Two leading farming organisations have welcomed government efforts to prepare for a no-deal Brexit despite it being 'deeply undesirable'.
The Country Land and Business Association (CLA) and Tenant Farmers Association (TFA) have written to Prime Minister Boris Johnson.
They say while a no-deal exit is 'undesirable' for the rural economy, all eventualities must be prepared.
They call on government to focus on a number of key areas in the run up to the October 31st Brexit deadline.
These include maintaining market access through ensuring continued access to EU markets and developing enhanced routes to market both at home and abroad.
Both groups say measures must be put in place to respond swiftly to market disturbance.
They also call for longer-term profitability in a no-deal context through a commitment from the government that it will consider migrant labour needs with the ability to source labour from the EU or elsewhere.
Legislation would be needed to ban the importation of any food ingredients that have been produced using techniques which would be banned anywhere in the UK.
Tim Breitmeyer, President of the CLA, said the rural sector wants both the UK and EU to return to the negotiating table 'immediately'.
“For some sectors in the rural economy, leaving the EU without a deal would be deeply damaging.
“But make no mistake, damage would be done to the European economy too.
“Our recommendations are designed to help government mitigate the risks of No Deal and prepare for the future, giving a degree of certainty to the thousands of rural businesses who are dependent on a thriving export market,” he said.
James Gray, National Chairman of the TFA said leaving the EU will bring 'both opportunities and challenges' for farmers.
“However, it would be reckless to leave the European Union without a deal and without a package of underpinning measures for the agricultural industry.
“Severe restrictions to export markets through both tariff and nontariff barriers, cutting access to important migrant labour supplies and leaving us open to imports of food ingredients and products produced to standards banned at home would be calamitous for our country’s food and environmental security,” he said.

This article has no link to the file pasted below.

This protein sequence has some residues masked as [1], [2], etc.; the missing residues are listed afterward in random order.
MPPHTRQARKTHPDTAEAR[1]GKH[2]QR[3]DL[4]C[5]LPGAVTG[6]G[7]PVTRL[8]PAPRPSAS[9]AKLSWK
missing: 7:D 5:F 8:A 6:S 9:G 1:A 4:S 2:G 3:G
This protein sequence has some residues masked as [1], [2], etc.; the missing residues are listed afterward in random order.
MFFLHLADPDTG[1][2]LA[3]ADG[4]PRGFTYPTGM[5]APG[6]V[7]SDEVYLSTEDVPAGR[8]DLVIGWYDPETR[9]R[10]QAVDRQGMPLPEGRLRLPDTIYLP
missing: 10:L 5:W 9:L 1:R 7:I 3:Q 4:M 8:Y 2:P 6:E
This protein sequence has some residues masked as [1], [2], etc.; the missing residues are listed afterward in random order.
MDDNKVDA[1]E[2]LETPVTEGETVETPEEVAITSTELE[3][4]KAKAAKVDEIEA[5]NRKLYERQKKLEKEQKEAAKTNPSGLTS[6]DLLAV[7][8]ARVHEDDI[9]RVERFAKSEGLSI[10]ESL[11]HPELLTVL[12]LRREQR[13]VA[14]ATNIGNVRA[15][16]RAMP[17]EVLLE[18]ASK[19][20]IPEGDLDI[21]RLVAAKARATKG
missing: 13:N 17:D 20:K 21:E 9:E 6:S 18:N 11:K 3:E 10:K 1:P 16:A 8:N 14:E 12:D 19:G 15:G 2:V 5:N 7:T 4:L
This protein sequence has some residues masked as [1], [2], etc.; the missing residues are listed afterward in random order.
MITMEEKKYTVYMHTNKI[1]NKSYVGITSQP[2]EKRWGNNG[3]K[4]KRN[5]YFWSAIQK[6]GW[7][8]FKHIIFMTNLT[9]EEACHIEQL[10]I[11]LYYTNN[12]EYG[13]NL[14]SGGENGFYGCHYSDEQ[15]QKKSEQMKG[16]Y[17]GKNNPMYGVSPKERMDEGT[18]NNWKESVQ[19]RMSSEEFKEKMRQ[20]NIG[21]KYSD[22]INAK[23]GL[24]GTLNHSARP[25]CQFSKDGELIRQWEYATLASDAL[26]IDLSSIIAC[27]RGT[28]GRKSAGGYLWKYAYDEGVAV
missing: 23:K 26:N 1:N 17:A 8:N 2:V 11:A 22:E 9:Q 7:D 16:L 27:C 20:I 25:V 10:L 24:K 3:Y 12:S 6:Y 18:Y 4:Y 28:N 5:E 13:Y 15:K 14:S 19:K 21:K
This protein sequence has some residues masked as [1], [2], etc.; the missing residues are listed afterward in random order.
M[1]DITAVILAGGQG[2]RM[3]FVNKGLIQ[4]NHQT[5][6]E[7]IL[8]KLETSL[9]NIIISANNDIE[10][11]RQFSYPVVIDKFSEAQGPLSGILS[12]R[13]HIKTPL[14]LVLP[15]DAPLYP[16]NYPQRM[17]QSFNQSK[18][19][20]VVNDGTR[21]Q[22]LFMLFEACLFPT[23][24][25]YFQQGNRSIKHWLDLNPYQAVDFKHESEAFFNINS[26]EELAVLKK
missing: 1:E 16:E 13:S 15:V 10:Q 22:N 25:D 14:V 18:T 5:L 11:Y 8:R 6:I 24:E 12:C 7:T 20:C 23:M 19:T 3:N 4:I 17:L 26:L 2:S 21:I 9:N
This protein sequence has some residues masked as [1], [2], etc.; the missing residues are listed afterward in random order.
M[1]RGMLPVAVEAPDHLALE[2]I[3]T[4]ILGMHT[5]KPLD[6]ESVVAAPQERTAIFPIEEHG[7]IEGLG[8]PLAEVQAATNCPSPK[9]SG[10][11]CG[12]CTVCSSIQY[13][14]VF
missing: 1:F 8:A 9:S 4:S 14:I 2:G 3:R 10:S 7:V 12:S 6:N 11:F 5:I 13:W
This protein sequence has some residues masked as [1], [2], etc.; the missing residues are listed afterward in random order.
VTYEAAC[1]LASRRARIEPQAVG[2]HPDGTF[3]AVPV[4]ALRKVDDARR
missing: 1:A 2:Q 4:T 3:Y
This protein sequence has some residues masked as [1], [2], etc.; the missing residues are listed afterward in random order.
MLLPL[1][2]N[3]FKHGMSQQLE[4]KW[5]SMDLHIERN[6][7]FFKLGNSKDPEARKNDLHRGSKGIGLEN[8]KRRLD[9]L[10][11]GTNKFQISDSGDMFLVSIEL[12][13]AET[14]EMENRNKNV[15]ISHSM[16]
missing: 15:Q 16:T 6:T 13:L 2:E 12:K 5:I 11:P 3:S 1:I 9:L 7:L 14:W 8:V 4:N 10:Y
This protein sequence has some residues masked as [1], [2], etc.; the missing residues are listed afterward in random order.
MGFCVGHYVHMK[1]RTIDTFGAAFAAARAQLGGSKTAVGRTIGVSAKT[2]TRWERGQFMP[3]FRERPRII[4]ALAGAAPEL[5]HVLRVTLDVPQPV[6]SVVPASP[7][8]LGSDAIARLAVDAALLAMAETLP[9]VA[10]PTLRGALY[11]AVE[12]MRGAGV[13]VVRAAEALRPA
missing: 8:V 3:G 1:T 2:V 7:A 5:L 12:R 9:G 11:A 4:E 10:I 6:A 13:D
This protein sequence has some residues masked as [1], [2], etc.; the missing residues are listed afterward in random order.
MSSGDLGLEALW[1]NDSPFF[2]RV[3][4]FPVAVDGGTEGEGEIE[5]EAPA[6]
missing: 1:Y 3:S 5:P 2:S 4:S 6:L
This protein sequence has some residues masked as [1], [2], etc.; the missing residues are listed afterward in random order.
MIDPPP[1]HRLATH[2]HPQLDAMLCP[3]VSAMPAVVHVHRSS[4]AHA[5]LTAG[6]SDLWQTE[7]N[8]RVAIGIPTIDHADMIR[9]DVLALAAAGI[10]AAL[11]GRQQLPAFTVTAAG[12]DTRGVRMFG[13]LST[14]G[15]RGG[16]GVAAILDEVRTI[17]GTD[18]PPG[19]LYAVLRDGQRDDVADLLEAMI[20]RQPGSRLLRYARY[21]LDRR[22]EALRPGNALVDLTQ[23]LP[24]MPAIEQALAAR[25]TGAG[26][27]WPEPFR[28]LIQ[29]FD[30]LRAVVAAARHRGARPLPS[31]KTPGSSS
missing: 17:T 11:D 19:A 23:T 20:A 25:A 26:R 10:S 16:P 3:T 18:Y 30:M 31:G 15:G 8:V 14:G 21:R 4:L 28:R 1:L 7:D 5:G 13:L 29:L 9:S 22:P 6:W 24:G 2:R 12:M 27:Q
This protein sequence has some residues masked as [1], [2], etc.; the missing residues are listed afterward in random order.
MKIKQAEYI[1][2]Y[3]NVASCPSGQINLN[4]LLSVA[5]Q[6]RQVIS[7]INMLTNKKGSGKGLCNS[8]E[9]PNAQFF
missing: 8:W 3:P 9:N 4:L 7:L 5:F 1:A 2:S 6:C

The letter, sent to the Prime Minister in early August, called on government to focus on a number of key areas in the run up to October 31st. They include:
• Maintaining and developing market access through:
- ensuring continued access to EU export markets for agricultural commodities, for example through Tariff Rate Quotas under WTO rules;
- together with developing enhanced routes to market both at home (for example, through public procurement, as well as avoidance of any impediments to trade within the UK) and abroad, using our already high standards for environment and animal welfare as a key selling point.
• Responding swiftly to market disturbance through:
- a transition support package to primary producers who will see the value of their output undermined by EU tariffs in a way that considers the industry’s long-term capacity;
- the implementation of the import tariffs on food announced in March 2019. They need to be kept under review and adjusted according to market conditions, and perhaps extended to other products;
- ensuring tariff free access to imported inputs for the agricultural industry including agrochemicals, machinery and spare parts.
• Enabling longer-term profitability in a no-Deal context through:
- a commitment from the Government that it will consider the migrant labour needs of the farming industry, with the ability to source labour from the EU or elsewhere;
- regulating to ensure fair treatment of and fair returns to primary producers in the food chain;
- legislating to ban the importation of any food ingredients or food products that have been produced using techniques which would be banned anywhere in the UK.
- reviewing the timing of the transition to a new policy platform and leaving the current arrangements in place until the economic realities of operating outside of the EU are clearer.